Photo by Todd McNaught
Throughout the Cancer Information Services offices in Fred Hutchinson's Yale Building, nervous tension and crossed fingers were quickly replaced with cheers and jubilation last month. In a long-awaited phone call, the National Cancer Institute announced that Fred Hutchinson was chosen as one of only four coordinating centers nationwide to operate its cancer-information and cancer-referral phone service.
The five-year future contract award, anticipated to be worth more than $15 million, will be effective Jan. 15 and will include a community-partnership program and research coordination. The expanded call center will serve Alaska, California, Hawaii, Idaho, Nevada, Oregon and Washington.
The award marks the first time the Northwest CIS office has had to compete against other CIS offices to keep its call-center contract. "We were competing against California, the largest call center in country," said Nancy Zbaren, CIS project director. "It's a huge honor and a coup for the center to win this."
Presently, there are 15 regional offices in the CIS network; all will continue their partnership efforts under the new contract. However, as part of a regional reconfiguration, only four of the previous 14 call centers will remain. In addition to Fred Hutchinson's, the other call centers will be located at Memorial Sloan-Kettering Cancer Center in New York, the University of Kansas Medical Center in Kansas City, and the University of Miami School of Medicine.
Calls will jump from 9,000 to 26,000
Created in 1976, the CIS is a free source for the latest, most accurate cancer information. It provides scientific information in understandable language, partners with community organizations in developing education efforts to reach people without easy access to cancer information and services, and researches methods to promote healthy behaviors and to effectively communicate about cancer. Through its national network of regional offices, the CIS serves the United States, Puerto Rico, and the U.S. Virgin and Pacific Islands.
"The CIS staff provide an invaluable service for thousands of people worried about cancer," said Dr. Lee Hartwell, center president and director. "As center employees, their dedication and high standards make us all proud to have them as representatives for information about cancer." Hartwell serves as principal investigator of the CIS, along with co-investigator Dr. Deborah Bowen.
With the reduction in sites, the Northwest CIS office expects their call volume to jump from about 9,000 to 26,000 calls annually. For the first time, they will also offer real-time, confidential instant messaging — a service called LiveHelp — through NCI's Web site. The office will extend its weekday hours to 8 p.m. to answer online inquiries from throughout the United States after the eastern coordinating centers close. The Seattle staff anticipates 3,300 instant messages in the coming year, a number likely to grow as demand increases.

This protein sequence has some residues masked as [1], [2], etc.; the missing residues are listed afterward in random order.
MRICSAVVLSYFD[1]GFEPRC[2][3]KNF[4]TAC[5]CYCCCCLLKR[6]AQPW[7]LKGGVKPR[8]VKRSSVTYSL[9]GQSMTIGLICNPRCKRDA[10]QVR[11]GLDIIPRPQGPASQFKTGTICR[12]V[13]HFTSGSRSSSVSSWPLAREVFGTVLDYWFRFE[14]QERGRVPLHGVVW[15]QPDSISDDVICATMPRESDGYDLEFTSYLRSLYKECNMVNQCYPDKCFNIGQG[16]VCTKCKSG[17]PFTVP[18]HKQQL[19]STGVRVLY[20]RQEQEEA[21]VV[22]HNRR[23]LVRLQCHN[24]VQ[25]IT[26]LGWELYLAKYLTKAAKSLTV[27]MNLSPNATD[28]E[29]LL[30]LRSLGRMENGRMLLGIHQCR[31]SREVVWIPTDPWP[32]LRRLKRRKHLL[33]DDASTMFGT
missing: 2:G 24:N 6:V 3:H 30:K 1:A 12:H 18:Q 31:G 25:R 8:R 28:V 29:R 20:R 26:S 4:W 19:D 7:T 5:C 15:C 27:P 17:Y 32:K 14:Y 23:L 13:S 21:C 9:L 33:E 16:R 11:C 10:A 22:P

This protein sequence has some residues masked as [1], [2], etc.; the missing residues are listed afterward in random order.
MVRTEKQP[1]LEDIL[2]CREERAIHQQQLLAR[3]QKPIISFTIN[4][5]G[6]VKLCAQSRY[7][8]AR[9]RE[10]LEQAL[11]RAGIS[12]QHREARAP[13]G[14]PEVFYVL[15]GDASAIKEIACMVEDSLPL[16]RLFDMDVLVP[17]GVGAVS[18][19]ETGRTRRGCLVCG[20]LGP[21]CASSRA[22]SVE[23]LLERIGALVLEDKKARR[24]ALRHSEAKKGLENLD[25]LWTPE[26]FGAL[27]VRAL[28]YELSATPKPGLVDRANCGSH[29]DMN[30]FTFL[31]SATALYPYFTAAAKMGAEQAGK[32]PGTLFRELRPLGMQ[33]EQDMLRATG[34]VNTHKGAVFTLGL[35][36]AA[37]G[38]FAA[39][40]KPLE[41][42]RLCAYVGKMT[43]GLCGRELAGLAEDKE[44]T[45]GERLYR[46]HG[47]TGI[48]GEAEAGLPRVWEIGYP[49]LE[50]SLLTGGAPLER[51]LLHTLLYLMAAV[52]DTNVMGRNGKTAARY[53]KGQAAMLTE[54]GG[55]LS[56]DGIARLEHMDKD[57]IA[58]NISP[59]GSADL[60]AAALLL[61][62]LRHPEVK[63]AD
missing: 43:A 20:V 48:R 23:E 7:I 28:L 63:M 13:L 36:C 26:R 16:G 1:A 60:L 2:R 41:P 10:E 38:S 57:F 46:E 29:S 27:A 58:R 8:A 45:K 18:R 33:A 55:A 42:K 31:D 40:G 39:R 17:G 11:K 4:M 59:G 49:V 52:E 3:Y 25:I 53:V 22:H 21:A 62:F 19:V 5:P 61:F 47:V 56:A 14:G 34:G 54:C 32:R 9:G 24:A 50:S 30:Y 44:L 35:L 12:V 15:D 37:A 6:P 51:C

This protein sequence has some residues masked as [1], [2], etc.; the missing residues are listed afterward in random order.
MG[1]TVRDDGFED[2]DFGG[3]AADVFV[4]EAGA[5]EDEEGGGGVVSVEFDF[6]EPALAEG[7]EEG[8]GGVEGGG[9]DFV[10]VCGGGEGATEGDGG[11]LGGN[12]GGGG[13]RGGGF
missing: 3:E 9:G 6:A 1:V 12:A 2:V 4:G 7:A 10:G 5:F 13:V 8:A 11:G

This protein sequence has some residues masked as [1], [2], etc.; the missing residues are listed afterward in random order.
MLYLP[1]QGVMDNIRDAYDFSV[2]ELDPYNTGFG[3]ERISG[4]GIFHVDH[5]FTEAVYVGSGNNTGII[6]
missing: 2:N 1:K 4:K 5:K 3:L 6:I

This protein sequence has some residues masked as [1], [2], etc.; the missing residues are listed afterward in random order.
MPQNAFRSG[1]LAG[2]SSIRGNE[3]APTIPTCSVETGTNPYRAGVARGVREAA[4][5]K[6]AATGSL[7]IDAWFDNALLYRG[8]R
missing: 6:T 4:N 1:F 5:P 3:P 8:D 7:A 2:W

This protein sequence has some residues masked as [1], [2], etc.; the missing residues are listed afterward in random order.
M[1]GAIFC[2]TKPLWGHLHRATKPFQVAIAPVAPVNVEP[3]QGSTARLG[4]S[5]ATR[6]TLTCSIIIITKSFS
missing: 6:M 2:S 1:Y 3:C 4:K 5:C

Such rapid growth brings immediate staffing and space needs. "We keep talking about the price of victory," said Dawn Sittauer, CIS information-service manager. "It's great and we're thrilled, but we're also a little nervous. The work environment is going to be busier. We need to hire 12 information specialists and a training manager. The most information specialists that we have ever trained at one time is four." Call-center staff will relocate to temporary quarters in the Yale Building from January until May while their space is remodeled to accommodate additional employees.
Sittauer cited her office's reputation, management and institutional support as key ingredients for their success in winning the new contract. "We are evaluated and ranked quarterly in random quality assessments of our calls, and we are always at or near the top," she said. "We also have the best facilities in the network by far."
Zbaren said Fred Hutchison administration has been "incredibly supportive" of the CIS. "The Hutch really promotes the CIS, not only as a service to the region, but to the employees who work here," she said. "We're asked to participate in new employee orientation, and that always makes the staff feel really good since we are able to promote our service to our Fred Hutchinson colleagues."
Since the proposal was submitted last January, CIS has been waiting to hear the fate of the call center. "Our staff has had a long time to know that their jobs were on the line," Sittauer said. "Not one person left, which is a testimony to either their confidence or their ability to live in denial! Our staff retention during this time was an anomaly across the network, and I'm very happy because I'm going to need every single one of them."
CIS to hire 12 information specialists
Fred Hutchinson's CIS office is currently recruiting 12 information specialists to handle the anticipated increases in calls and online inquiries with their new contract. These employees will complete extensive training before providing free, one-on-one information about cancer prevention, screening, early detection, diagnosis, treatment, research, and smoking cessation to cancer patients and their families, health professionals, journalists, science writers and the public.
"It's a good job where you feel like you make a difference," said Nancy Zbaren, CIS project director. "Our staff is very happy and really appreciative of the work they do, and the environment in which they do it."
Center staff interested in these job openings should contact Jennifer Shotwell in the Human Resources Department at (206) 667-5630, or send a resume to her at mailstop J1-105.